Don’t Make the US Postal Service an Energy Policy Guinea Pig

Don’t Make the US Postal Service an Energy Policy Guinea Pig
(AP Photo/Nati Harnik, File)
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The U.S. Postal Service (USPS) is about to start making one of the world’s largest and most polluting vehicle fleets a whole lot cleaner. That is, unless environmental zealots derail things. 

On Monday, March 8, House Democrats introduced a measure that would provide USPS with $6 billion to purchase a variety of electric vehicles over the next decade. Simply put, the funds are not necessary and should not be provided.

The more important and more tangible news is that on February 23 USPS announced that after more than five years of study and analysis, it is modernizing its delivery fleet with the purchase of up to 165,000 vehicles over the next decade. The contract was awarded to Oshkosh Defense, which has a long track record of providing quality and innovative vehicles to the U.S. government.

The new vehicles are a positive development for USPS’s customers – the American people – as well as postal workers and the environment.

They can be all electric or a mix of electric and modern internal combustible engines. As the USPS press release says, “The vehicles will be equipped with either fuel-efficient internal combustible engines or battery electric powertrains and can be retrofitted to keep pace with advances in electric vehicle technologies.” 

USPS has 140,000 vehicles that are at least 20 years old and need significant maintenance to continue in service.

The current vehicles lack fuel efficiency and have high emissions. Hundreds have caught fire in recent years, not only threatening lives but leading to large toxic emissions through thick clouds of black smoke from burning wires, rubber, batteries, and other truck components. The sooner they are retired, the better.

Prior to the introduction of the $6 billion electric vehicle subsidy legislation, USPS’s decision to replace the trucks has been attacked by zealous environmental advocates. Joining them is Congressman Jared Huffman (D-CA), who serves on the House Committee on Transportation and Infrastructure and Congressman Tim Ryan (D-OH). They are willing to re-start what was a five-year procurement process even though the current contract can be structured such that only electric vehicles are purchased.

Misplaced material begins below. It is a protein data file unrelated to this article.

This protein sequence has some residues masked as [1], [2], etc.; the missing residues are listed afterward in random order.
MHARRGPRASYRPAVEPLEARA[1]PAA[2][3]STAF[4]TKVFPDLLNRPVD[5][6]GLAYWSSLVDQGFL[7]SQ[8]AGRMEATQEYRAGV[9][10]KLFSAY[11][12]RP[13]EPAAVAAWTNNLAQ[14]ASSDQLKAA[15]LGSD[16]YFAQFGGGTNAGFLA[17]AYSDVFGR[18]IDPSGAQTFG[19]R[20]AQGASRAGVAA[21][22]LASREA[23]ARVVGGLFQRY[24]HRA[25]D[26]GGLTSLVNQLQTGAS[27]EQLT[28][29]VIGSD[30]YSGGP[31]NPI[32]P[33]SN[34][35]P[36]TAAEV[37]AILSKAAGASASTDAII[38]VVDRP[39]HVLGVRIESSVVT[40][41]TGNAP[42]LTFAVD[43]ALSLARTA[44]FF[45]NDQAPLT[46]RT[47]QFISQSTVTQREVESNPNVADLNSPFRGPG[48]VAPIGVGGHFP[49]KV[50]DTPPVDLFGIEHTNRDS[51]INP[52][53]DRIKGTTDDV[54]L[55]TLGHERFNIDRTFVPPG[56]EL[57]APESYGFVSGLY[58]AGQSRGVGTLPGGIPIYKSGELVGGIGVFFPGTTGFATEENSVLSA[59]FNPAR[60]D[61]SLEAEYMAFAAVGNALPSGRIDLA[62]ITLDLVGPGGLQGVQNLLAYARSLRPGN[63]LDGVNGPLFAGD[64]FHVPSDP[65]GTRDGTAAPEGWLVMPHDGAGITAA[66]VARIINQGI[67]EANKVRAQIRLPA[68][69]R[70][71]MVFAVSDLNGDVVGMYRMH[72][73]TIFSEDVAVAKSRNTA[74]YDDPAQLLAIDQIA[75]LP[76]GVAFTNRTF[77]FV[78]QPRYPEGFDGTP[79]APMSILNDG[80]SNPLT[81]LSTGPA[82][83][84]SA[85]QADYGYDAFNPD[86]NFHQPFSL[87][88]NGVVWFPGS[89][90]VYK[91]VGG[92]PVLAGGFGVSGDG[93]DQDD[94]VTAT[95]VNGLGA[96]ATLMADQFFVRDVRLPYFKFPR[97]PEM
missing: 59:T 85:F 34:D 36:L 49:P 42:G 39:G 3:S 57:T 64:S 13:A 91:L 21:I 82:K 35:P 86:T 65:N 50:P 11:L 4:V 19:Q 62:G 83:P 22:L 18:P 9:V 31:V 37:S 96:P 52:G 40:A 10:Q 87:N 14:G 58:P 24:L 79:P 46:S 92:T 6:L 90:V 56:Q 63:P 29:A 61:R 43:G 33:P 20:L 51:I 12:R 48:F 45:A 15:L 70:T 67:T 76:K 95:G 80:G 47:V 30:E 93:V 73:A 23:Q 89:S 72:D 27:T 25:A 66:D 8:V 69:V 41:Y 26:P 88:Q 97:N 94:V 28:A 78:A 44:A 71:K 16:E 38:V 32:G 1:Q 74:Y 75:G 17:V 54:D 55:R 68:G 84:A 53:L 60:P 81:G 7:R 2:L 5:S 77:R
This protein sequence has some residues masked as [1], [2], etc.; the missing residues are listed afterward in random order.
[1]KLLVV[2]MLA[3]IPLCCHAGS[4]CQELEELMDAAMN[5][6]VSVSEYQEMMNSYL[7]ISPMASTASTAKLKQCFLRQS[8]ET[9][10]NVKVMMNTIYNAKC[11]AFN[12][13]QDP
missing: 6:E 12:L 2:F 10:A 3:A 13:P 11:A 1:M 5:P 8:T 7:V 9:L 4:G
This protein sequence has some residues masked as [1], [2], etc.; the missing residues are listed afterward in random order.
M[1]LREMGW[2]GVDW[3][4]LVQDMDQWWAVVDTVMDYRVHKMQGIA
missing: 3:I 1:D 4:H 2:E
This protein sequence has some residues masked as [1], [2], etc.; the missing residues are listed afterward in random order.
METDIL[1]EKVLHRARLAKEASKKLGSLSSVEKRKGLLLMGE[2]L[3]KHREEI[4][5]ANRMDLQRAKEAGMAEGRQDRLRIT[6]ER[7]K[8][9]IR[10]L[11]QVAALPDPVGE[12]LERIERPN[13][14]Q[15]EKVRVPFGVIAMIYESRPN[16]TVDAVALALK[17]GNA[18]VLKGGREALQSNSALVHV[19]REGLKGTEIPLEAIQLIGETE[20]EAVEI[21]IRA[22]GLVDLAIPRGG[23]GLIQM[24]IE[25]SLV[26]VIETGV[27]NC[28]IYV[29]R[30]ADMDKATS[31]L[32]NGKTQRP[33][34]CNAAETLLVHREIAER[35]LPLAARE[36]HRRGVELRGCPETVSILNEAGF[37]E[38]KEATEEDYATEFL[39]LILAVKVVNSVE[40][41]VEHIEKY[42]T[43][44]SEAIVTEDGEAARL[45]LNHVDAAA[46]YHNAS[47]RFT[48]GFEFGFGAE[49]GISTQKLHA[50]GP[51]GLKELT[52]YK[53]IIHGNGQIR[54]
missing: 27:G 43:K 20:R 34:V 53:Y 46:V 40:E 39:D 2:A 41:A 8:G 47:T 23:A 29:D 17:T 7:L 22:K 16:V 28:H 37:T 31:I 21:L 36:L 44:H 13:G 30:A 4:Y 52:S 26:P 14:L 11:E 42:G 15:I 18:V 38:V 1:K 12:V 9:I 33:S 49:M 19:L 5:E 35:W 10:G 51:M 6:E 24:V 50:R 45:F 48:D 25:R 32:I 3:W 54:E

When Postmaster General Louis DeJoy was asked about the planned purchase of electric vehicles during his February 24 testimony to the U.S. House of Representatives Oversight and Reform Committee, he said the plan was for 10 percent of the new truck fleet initially to be electric.

As a former megadonor and fundraiser for President Trump, DeJoy is vilified and despised by many House Democrats. He was cut off from further explanation.

Subsequently, in a March 1 letter to President Biden Congressman Ryan said, “The tainted tenure of Postmaster General DeJoy calls into question the awarding of this contract.”

Rather than trying to micro-manage USPS’s vehicle fleet, Congress should focus on holistic reform of the Postal Service. USPS is in an operational crisis today, as mail delivery has dramatically slowed. It should be afforded the latitude to decide what vehicles will work best, enabling it to meet its core mission and deliver mail to all addresses six days a week.

With $26 billion in cash and available cash, USPS does not need any funds from Congress to begin the initial purchase of vehicles and to sustain future vehicle purchases, including vehicles that will be largely electric. What USPS does need, though, is holistic postal reforms from Congress in the next two years.

On March 2, the U.S. Government Accountability Office (GAO) wrote again of the need for major reforms at USPS when issuing its biannual high-risk list of government agencies, which again includes the Postal Service. In GAO’s words, “comprehensive legislative reform” is necessary.

Despite its popularity, electric vehicle technology remains in its early stages. While USPS is on the verge of dramatically improving its fleet environmentally, there could not be a worse time to impose undue burdens on USPS. Those making the “all electric” cry should realize their best option is to set politics aside, work with USPS to reform it from top to bottom, and leave social and economic experiments, as well as political fights, for another day.

 

Paul Steidler is a Senior Fellow with the Lexington Institute, a public policy think tank based in Arlington, Virginia. 

 



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